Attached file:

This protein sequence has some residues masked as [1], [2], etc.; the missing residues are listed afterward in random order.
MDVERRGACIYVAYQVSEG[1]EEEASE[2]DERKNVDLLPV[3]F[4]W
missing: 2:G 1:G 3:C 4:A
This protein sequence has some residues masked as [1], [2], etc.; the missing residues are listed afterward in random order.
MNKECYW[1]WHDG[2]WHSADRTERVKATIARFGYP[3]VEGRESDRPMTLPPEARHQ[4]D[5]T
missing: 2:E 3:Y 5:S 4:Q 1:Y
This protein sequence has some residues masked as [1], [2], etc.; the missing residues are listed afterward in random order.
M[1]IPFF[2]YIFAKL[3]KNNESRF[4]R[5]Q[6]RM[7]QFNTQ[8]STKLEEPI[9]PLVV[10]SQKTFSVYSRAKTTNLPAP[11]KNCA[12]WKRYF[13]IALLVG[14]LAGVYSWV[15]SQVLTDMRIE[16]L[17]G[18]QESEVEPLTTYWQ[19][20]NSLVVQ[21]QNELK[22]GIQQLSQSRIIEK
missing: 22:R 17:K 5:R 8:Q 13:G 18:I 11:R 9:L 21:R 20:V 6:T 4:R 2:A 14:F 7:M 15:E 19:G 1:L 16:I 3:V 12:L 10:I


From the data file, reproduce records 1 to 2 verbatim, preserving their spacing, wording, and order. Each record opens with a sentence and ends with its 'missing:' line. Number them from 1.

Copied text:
This protein sequence has some residues masked as [1], [2], etc.; the missing residues are listed afterward in random order.
MDVERRGACIYVAYQVSEG[1]EEEASE[2]DERKNVDLLPV[3]F[4]W
missing: 2:G 1:G 3:C 4:A
This protein sequence has some residues masked as [1], [2], etc.; the missing residues are listed afterward in random order.
MNKECYW[1]WHDG[2]WHSADRTERVKATIARFGYP[3]VEGRESDRPMTLPPEARHQ[4]D[5]T
missing: 2:E 3:Y 5:S 4:Q 1:Y